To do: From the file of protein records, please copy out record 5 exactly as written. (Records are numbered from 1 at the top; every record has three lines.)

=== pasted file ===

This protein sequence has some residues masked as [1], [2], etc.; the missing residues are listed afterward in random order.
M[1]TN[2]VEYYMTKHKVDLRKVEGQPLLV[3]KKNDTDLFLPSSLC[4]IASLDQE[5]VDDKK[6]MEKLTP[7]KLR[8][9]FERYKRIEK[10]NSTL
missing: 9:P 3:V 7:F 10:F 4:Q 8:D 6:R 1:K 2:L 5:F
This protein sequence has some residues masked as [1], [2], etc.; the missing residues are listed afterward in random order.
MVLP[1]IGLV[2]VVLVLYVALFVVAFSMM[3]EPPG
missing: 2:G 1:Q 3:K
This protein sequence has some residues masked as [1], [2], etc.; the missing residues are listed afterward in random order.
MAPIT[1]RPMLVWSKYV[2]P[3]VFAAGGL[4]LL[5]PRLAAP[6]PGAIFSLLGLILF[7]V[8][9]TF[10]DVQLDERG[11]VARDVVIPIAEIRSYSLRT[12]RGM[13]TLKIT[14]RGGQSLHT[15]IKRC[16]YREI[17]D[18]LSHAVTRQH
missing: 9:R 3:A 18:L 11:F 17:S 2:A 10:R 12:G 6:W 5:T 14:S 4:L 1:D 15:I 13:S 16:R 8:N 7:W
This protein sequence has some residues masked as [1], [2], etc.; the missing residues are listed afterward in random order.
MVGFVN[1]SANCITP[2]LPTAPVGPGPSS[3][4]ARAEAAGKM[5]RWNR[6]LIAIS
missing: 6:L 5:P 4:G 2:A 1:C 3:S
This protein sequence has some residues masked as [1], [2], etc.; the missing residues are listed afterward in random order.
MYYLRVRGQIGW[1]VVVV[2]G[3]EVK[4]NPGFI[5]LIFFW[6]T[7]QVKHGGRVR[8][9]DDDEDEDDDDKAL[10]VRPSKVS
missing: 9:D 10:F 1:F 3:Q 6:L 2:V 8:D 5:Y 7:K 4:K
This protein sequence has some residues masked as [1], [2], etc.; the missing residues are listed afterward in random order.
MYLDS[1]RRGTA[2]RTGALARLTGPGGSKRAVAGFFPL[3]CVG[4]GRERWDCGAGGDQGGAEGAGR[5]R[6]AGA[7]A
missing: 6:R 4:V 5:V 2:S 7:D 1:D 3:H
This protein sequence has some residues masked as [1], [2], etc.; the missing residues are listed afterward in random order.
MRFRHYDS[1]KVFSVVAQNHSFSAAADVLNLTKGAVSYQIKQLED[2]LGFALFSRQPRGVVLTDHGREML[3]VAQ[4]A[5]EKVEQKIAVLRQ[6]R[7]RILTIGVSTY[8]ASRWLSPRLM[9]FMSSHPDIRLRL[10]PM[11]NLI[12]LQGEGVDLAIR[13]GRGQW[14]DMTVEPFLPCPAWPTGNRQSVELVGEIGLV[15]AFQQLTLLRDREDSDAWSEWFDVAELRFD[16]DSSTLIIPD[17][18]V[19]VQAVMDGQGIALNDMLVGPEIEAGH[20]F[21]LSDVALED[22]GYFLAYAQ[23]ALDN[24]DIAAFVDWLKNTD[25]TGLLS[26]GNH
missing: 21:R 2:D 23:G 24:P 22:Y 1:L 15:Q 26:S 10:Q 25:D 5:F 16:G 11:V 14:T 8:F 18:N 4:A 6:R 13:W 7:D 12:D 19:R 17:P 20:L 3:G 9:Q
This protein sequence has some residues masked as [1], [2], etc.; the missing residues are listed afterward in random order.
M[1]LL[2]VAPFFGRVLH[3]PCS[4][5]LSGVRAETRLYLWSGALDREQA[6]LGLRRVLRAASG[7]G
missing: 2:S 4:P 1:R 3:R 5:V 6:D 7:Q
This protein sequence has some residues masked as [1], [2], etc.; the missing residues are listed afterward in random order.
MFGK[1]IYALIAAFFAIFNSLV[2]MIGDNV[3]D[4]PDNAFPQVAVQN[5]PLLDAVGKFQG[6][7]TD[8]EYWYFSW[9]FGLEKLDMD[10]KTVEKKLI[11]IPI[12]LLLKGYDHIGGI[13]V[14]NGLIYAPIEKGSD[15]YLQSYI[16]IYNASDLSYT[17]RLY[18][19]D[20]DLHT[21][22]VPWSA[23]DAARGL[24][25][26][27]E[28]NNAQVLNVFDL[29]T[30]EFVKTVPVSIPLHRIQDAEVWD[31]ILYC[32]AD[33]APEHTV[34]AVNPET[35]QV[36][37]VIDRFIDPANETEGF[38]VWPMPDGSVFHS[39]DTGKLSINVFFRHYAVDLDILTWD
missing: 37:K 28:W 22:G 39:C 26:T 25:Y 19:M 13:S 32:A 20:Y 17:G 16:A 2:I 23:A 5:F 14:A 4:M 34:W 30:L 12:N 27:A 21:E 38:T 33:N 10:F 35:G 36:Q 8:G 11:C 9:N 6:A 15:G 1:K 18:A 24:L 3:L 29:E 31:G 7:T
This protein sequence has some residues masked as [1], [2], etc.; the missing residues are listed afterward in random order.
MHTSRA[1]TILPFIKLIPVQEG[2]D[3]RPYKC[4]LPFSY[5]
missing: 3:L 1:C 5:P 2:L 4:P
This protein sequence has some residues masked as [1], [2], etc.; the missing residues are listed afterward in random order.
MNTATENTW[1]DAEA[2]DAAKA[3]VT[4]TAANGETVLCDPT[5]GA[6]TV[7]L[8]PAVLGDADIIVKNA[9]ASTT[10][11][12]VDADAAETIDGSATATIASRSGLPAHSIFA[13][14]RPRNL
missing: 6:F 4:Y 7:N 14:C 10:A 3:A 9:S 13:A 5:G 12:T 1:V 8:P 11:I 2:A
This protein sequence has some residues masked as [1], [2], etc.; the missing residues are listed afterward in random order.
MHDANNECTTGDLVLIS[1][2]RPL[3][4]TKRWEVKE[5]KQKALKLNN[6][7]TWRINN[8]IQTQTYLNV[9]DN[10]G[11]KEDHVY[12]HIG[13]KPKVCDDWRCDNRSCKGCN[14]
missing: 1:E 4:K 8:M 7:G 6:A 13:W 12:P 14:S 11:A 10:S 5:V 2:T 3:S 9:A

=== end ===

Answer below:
This protein sequence has some residues masked as [1], [2], etc.; the missing residues are listed afterward in random order.
MYYLRVRGQIGW[1]VVVV[2]G[3]EVK[4]NPGFI[5]LIFFW[6]T[7]QVKHGGRVR[8][9]DDDEDEDDDDKAL[10]VRPSKVS
missing: 9:D 10:F 1:F 3:Q 6:L 2:V 8:D 5:Y 7:K 4:K